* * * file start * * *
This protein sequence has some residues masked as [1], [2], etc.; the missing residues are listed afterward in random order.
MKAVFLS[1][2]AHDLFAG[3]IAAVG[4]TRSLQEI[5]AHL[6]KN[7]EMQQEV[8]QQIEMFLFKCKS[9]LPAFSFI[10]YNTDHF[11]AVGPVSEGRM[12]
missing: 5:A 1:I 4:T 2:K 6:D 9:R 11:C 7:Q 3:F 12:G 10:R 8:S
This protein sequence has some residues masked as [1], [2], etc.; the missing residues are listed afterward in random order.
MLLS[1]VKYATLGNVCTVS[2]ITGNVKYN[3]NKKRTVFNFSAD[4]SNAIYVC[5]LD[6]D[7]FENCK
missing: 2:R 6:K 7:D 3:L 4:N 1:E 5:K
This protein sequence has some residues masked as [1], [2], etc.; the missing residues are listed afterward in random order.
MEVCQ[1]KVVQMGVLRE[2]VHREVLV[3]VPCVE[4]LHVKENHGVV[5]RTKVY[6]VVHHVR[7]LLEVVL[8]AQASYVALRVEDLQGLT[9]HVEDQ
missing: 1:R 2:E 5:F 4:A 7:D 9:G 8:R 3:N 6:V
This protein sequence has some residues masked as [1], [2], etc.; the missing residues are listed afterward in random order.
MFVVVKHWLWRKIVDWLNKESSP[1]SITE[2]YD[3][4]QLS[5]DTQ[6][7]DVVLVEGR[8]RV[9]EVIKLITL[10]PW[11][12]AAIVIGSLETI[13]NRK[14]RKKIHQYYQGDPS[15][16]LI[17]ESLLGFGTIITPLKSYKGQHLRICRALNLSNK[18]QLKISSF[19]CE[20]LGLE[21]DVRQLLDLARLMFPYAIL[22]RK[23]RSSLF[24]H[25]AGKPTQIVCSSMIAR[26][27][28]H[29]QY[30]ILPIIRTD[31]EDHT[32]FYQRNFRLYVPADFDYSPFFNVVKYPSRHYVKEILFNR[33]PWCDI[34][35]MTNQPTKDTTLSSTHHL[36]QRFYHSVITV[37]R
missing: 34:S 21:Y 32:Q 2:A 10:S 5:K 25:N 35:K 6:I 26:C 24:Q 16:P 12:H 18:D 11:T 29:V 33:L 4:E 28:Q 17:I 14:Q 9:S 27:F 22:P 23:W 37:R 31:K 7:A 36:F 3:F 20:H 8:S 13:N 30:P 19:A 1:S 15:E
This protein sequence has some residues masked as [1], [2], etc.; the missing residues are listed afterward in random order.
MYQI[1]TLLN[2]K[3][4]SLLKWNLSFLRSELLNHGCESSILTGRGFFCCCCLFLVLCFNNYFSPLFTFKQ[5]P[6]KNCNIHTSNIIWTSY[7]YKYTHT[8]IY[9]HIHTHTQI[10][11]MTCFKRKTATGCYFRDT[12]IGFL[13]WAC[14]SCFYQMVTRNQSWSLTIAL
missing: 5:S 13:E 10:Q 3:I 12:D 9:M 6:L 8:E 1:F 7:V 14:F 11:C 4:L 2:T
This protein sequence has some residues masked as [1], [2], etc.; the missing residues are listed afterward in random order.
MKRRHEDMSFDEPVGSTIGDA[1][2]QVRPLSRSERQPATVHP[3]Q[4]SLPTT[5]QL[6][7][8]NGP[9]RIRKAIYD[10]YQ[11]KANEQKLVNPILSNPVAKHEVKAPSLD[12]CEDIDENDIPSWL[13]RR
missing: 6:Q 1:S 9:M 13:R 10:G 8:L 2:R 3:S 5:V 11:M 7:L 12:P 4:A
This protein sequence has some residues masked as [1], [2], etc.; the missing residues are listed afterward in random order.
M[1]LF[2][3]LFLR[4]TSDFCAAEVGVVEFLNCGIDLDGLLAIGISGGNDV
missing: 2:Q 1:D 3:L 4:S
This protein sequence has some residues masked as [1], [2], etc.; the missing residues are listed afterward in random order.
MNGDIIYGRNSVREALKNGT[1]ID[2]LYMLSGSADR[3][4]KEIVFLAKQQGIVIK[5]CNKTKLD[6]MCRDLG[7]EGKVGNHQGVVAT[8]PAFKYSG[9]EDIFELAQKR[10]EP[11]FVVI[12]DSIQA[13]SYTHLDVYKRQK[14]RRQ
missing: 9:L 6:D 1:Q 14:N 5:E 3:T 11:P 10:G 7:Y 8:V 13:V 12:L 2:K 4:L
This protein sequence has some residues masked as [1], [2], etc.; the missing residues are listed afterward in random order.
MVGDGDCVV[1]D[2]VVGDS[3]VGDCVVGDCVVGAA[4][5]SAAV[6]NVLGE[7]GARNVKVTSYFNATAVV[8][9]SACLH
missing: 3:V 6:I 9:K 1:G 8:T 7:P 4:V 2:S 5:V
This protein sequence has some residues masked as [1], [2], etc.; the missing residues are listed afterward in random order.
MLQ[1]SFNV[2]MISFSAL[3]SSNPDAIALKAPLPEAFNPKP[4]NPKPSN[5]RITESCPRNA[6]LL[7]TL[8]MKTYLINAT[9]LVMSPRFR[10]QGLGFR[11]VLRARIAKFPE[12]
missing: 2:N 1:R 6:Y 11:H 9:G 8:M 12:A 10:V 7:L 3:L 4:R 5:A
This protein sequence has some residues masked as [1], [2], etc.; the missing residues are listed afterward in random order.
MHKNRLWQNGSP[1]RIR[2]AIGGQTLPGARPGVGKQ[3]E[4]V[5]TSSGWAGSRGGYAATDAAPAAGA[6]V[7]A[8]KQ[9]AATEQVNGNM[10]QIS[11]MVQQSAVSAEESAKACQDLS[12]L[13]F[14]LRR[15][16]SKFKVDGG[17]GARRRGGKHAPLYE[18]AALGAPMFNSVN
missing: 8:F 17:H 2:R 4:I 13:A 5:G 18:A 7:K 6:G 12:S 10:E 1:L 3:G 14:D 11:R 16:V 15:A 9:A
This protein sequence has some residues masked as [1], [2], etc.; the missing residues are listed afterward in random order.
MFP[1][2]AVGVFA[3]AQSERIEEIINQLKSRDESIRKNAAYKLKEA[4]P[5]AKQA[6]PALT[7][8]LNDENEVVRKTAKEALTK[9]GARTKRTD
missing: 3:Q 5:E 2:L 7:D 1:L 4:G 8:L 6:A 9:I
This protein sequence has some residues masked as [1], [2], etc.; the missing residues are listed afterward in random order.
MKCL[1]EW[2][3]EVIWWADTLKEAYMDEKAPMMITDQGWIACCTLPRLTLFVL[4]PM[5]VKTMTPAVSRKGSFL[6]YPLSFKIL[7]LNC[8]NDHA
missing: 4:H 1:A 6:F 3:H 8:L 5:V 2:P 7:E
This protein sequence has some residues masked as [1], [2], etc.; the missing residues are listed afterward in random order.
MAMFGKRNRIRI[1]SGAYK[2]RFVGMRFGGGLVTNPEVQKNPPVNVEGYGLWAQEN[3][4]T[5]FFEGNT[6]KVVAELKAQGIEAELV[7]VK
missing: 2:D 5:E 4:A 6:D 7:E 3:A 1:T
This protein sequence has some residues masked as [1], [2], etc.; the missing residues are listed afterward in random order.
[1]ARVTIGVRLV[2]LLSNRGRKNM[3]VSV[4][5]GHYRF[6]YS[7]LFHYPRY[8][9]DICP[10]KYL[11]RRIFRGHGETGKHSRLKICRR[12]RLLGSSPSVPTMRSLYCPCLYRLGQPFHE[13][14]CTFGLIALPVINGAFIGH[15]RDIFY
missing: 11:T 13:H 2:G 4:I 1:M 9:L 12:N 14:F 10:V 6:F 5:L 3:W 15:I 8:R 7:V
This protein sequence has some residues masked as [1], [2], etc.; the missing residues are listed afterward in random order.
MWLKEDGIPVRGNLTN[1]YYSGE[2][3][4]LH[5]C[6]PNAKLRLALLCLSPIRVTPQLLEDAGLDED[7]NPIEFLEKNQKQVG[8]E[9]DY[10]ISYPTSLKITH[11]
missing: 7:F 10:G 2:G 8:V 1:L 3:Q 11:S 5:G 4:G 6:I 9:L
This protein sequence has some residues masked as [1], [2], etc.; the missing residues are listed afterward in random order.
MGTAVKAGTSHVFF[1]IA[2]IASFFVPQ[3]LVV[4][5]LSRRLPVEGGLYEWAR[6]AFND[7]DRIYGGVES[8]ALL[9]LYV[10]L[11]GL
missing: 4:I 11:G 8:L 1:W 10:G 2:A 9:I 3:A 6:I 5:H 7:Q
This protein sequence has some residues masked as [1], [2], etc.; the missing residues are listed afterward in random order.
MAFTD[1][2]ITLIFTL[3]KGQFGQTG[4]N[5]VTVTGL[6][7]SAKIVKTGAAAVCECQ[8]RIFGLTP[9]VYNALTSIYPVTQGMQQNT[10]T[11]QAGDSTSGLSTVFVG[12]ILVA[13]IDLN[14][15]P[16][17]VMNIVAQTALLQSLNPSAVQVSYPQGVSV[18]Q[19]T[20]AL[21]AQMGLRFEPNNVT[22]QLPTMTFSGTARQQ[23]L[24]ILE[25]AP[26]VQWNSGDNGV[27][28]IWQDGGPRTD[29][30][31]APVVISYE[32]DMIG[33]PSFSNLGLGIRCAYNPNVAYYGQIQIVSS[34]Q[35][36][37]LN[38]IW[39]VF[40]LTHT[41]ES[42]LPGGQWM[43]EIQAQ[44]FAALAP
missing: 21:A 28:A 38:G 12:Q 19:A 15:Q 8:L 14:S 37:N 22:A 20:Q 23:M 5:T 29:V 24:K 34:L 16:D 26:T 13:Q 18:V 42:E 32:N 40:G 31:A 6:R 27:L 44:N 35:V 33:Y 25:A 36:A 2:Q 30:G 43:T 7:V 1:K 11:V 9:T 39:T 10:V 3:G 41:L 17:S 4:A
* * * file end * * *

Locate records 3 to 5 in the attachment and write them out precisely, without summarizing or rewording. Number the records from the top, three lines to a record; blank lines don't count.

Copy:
This protein sequence has some residues masked as [1], [2], etc.; the missing residues are listed afterward in random order.
MEVCQ[1]KVVQMGVLRE[2]VHREVLV[3]VPCVE[4]LHVKENHGVV[5]RTKVY[6]VVHHVR[7]LLEVVL[8]AQASYVALRVEDLQGLT[9]HVEDQ
missing: 1:R 2:E 5:F 4:A 7:D 9:G 8:R 3:N 6:V
This protein sequence has some residues masked as [1], [2], etc.; the missing residues are listed afterward in random order.
MFVVVKHWLWRKIVDWLNKESSP[1]SITE[2]YD[3][4]QLS[5]DTQ[6][7]DVVLVEGR[8]RV[9]EVIKLITL[10]PW[11][12]AAIVIGSLETI[13]NRK[14]RKKIHQYYQGDPS[15][16]LI[17]ESLLGFGTIITPLKSYKGQHLRICRALNLSNK[18]QLKISSF[19]CE[20]LGLE[21]DVRQLLDLARLMFPYAIL[22]RK[23]RSSLF[24]H[25]AGKPTQIVCSSMIAR[26][27][28]H[29]QY[30]ILPIIRTD[31]EDHT[32]FYQRNFRLYVPADFDYSPFFNVVKYPSRHYVKEILFNR[33]PWCDI[34][35]MTNQPTKDTTLSSTHHL[36]QRFYHSVITV[37]R
missing: 34:S 21:Y 32:Q 2:A 10:S 5:K 25:N 35:K 6:I 26:C 24:Q 16:P 12:H 18:D 11:T 29:V 33:L 4:E 28:Q 17:I 14:Q 9:S 27:F 22:P 23:W 37:R 31:K 7:A 36:F 3:F 20:H 8:S 13:N 30:P 19:A 1:S 15:E
This protein sequence has some residues masked as [1], [2], etc.; the missing residues are listed afterward in random order.
MYQI[1]TLLN[2]K[3][4]SLLKWNLSFLRSELLNHGCESSILTGRGFFCCCCLFLVLCFNNYFSPLFTFKQ[5]P[6]KNCNIHTSNIIWTSY[7]YKYTHT[8]IY[9]HIHTHTQI[10][11]MTCFKRKTATGCYFRDT[12]IGFL[13]WAC[14]SCFYQMVTRNQSWSLTIAL
missing: 5:S 13:E 10:Q 3:I 12:D 9:M 6:L 8:E 1:F 7:V 14:F 11:C 4:L 2:T